Let's say you know a single mother with two children. She's provided for them their entire lives, including through a rocky divorce in which she was given full custody. Her ex-husband was charged with stalking her, and he rarely chooses to see the children as it is. Now, this woman has a partner of three years who helps her take care of the children, and everything seems to finally be falling into place.
This woman, Carolyn Compton, is a lesbian, and her partner is Page Price, a woman. And thanks to a "morality clause" in Compton's April custody settlement, Price has to move out of their house or Compton may lose custody of her children. You know, as if the divorce didn't rattle them enough.
On May 7, Judge John Roach Jr. of Texas' 296th District Court enforced this clause, which states that a person who has a "dating or intimate relationship" or is not related "by blood or marriage" is not allowed in Compton's house after 9 p.m. when children are present. According to Page, the judge only placed this clause in the divorce papers because he didn't like Compton's "lifestyle."
Since same-sex marriage is illegal and such marriages are not legally recognized in Texas, Page has no choice but to move out of the house she shares with Compton and her children, and has 30 days to do so.
"Our children are all happy and well adjusted," said Price. "By his enforcement, being that we cannot marry in this state, I have been ordered to move out of my home."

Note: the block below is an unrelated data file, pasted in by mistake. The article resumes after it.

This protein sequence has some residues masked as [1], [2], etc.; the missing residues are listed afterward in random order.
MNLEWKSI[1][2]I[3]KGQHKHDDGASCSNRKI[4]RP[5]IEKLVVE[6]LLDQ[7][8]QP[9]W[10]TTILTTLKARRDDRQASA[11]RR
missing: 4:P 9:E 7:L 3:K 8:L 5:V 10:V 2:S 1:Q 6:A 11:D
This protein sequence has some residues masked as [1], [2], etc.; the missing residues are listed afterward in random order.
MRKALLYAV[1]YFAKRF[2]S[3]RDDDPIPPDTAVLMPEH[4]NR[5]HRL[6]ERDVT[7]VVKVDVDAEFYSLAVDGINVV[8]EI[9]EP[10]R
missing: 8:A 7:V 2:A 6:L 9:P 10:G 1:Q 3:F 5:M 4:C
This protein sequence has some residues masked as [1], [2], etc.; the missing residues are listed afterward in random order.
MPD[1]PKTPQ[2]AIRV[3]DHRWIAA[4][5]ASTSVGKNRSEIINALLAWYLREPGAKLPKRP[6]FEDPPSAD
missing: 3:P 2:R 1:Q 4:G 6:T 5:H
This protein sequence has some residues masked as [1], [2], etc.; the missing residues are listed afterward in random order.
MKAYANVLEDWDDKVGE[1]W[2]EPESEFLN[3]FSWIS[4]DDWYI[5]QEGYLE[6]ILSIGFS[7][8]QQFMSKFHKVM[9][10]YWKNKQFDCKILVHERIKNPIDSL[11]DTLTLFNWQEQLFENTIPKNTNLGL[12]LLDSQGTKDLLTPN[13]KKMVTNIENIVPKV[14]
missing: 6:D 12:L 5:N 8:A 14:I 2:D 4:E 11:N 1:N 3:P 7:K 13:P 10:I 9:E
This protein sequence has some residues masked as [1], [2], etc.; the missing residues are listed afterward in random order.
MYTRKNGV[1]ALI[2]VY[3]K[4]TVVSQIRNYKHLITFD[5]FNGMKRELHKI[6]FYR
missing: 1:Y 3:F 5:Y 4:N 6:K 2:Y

Ken Upton Jr., senior staff attorney for Lambda Legal’s Dallas office, says that judges often place this clause in custody settlements without either parents' knowledge, especially in conservative areas.
This means that an ex-husband could use his ex-wife's sexuality against her, or vice versa. Unfortunately, this is an all too common scenario in Texas.
"What the clause has become is an extra burden on gay people because they're no more likely to violate it than straight people," Upton said. "It's a problem that continues with homophobia."
In spite of the state's notoriously conservative court system, Compton and Price are in the process of appealing the decision. If the appeal is accepted, the court would look at Compton and Price's relationship and decide if it truly harms the children. Because their family unit is healthy, Upton believes they have a good chance to win the appeal.
"This could be an important case in Texas," added Upton. "I think it's a case to watch."
If the case is decided in favor of the couple, the state could take another look at how it interprets the "morality clause" with same-sex couples, who are not afforded the same right to marry as straight couples in a similar situation.
Who knows? Maybe Texas will do something right this time and end this blatant prejudice against same-sex couples. While same-sex marriage seems far off yet, small steps from such a largely conservative state could mean big things for the rest of the country.